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‘Digital diary’ contact tracing app coming
The Government will finally enter the contact tracing app market with its own, scaled-back product, Marc Daalder reports
Wednesday will see the release of a Government-sponsored "digital diary" app for contact tracing, Jacinda Ardern has announced.
"That day will come the release of what is probably best described as a digital diary app," she said at her post-Cabinet press conference.
"Many of you will have been out and about over the weekend and seen that there have been the development of different apps to support contact tracing. Well, this version on Wednesday has been constructed through the Ministry of Health and is a nationally-consistent app that New Zealanders and businesses can use to record where they've been and when."
Newsroom reported last week that the absence of an official Government app has led to a bevy of private sector options, which has led to concern that the diversity in the market will pose additional problems for contact tracing teams.
"It is intended to aid and support physical contact tracing efforts, not to replace them by any means. While there are other similar apps in this space, we wanted to give greater certainty about the use of the data that is collected, which this app happens to deliver. But I'll leave all the further details on that till Wednesday," Ardern said.
The new app will have very basic functionalities and will not be replacement for the more advanced contact tracing app that is still being worked on, Ardern said. The data will only be stored on the phone of the user.
"Let me be very, very clear, this is around really what I would describe as a digital diary. Helping users when they're out and about, keeping a log of their own movements, for instance, between cafes and restaurants. That's obviously something that those businesses are doing themselves, but this is a way that people can do it that keeps the data for themselves," she said.
"It's just in case, in the future if you find yourself with Covid-19, you've got an easy reference to tell where you've been over a period of time. This is just simply a tool that aids contact tracing."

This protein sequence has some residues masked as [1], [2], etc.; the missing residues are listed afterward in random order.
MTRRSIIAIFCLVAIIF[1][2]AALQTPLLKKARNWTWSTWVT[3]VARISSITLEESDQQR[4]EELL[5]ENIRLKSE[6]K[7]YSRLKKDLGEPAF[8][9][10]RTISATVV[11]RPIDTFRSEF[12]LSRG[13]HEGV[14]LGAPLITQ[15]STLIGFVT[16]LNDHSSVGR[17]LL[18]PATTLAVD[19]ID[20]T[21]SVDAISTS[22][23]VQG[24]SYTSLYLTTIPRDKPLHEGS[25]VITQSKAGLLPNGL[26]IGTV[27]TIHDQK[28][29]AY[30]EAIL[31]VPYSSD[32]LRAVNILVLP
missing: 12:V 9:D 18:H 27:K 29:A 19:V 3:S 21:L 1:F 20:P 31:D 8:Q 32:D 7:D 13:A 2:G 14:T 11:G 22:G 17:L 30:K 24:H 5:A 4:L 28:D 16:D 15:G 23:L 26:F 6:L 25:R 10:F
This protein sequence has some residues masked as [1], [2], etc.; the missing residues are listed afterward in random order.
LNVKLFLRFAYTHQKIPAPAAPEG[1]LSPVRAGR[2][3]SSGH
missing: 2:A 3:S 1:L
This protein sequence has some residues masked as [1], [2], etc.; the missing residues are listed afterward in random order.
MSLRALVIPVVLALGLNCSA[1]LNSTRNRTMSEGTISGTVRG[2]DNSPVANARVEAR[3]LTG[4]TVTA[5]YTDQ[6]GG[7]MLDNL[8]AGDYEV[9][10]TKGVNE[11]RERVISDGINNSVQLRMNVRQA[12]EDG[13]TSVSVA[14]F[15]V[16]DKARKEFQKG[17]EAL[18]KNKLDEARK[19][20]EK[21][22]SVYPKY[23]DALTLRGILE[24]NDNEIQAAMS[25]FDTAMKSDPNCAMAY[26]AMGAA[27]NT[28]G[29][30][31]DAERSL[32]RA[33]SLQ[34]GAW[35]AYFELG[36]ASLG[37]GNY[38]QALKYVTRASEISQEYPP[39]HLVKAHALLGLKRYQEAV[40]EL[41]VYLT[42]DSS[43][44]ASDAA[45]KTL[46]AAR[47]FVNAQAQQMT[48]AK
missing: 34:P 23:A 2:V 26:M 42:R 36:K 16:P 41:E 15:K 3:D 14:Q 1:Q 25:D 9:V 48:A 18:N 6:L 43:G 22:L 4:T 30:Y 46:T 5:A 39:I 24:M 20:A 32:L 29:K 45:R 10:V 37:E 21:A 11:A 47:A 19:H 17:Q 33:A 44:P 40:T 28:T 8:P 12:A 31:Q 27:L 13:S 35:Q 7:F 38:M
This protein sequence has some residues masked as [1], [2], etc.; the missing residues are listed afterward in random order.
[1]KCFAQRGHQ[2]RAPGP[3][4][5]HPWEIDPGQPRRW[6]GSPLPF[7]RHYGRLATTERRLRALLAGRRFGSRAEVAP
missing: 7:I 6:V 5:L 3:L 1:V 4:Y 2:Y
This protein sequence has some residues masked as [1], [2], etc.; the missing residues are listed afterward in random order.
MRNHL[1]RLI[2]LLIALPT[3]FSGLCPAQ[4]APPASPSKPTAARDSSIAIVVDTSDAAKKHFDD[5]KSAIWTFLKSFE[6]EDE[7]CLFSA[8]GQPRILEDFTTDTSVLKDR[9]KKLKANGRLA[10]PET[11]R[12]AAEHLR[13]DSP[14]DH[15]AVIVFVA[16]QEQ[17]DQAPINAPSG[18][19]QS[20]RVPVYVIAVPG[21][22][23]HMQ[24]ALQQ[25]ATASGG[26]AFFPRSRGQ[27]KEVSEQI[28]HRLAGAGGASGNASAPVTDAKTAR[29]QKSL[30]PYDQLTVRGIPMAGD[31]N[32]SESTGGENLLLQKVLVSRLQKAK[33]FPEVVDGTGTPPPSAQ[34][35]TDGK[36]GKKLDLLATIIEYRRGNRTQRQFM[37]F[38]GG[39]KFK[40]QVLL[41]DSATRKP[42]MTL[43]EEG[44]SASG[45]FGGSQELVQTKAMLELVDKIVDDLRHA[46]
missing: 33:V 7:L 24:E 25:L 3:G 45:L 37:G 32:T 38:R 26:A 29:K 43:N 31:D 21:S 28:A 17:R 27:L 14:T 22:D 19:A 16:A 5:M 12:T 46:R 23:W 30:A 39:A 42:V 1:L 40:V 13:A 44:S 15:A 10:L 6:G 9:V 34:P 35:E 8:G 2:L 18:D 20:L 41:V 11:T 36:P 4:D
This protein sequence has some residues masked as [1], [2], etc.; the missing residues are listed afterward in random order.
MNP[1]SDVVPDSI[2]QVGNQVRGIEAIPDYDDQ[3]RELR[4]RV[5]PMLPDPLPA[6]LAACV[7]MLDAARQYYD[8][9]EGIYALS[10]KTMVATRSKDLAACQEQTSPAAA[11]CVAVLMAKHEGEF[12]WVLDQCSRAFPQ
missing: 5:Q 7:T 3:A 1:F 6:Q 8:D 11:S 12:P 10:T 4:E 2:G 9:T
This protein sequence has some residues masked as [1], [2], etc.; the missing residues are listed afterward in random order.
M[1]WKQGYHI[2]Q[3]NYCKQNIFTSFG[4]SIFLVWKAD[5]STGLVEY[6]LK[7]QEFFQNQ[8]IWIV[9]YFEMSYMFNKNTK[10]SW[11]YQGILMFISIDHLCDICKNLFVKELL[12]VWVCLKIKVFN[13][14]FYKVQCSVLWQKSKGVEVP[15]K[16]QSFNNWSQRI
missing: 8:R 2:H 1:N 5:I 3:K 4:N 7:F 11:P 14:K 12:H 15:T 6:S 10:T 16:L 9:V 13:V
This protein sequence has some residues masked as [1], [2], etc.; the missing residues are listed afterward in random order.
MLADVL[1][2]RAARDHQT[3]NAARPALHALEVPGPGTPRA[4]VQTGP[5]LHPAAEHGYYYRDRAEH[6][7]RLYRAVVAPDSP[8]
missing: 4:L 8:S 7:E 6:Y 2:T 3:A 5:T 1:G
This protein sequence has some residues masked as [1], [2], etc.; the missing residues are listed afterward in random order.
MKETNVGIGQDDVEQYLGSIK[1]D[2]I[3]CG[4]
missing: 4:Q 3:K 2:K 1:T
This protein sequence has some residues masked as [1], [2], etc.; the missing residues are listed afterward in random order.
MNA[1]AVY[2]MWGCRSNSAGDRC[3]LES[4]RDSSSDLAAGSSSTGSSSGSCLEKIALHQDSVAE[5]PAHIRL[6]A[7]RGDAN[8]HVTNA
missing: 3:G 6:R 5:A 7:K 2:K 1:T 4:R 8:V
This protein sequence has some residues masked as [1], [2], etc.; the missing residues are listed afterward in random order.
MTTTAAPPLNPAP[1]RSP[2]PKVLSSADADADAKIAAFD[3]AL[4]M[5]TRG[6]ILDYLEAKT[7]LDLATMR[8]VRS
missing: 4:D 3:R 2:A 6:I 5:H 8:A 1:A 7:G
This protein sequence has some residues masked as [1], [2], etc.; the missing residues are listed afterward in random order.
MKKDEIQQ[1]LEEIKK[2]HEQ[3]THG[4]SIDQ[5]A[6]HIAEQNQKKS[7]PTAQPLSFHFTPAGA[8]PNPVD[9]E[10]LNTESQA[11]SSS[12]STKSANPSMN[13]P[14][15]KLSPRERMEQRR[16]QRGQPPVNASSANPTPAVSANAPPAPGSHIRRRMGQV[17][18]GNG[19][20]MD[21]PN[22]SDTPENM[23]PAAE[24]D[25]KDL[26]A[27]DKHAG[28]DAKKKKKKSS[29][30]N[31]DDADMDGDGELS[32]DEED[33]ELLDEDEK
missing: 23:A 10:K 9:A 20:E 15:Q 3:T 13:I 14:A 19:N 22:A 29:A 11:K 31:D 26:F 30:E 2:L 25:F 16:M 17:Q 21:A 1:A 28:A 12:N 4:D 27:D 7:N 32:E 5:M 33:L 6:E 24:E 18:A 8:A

The app as described does not appear to meet the Ministry of Health's requirements for businesses that need to keep a register of patrons. Such a register is supposed to be kept by the business and include a person's name, phone number and email address, but the app would store data locally. It is unclear whether these rules will be amended or whether businesses will be expected to use the app and another form of register.
Ardern said the app would use QR codes in addition to diary functions. Newsroom understands that the Ministry for Business, Innovation and Employment has been devising a solution to give every business in the country a unique QR code based on their New Zealand Business Number (NZBN). Businesses with multiple locations will be able to receive multiple QR codes.
It is unclear whether the MBIE effort is linked to the "digital diary".
QR codes are essentially more complex bar codes that usually link to a website or app or serve as a unique for of identification. By producing official, standardised QR codes for businesses across the country, the Government is hoping to ensure consistency across the numerous private sector efforts that have emerged in the absence of an official contact tracing app.
Hospitality - and those retail outlets unable to maintain social distancing - must under Level 2 restrictions keep a register of all customers with whom they have face-to-face contact. This could be done with pen-and-paper, a digital sign-up sheet on an iPad, or a more complex tech solution. QR codes, which most smartphones are able to process without needing to download an app, form a middle ground: They are more accessible than a specialised app while still allowing people to sign-in without touching a shared physical object.
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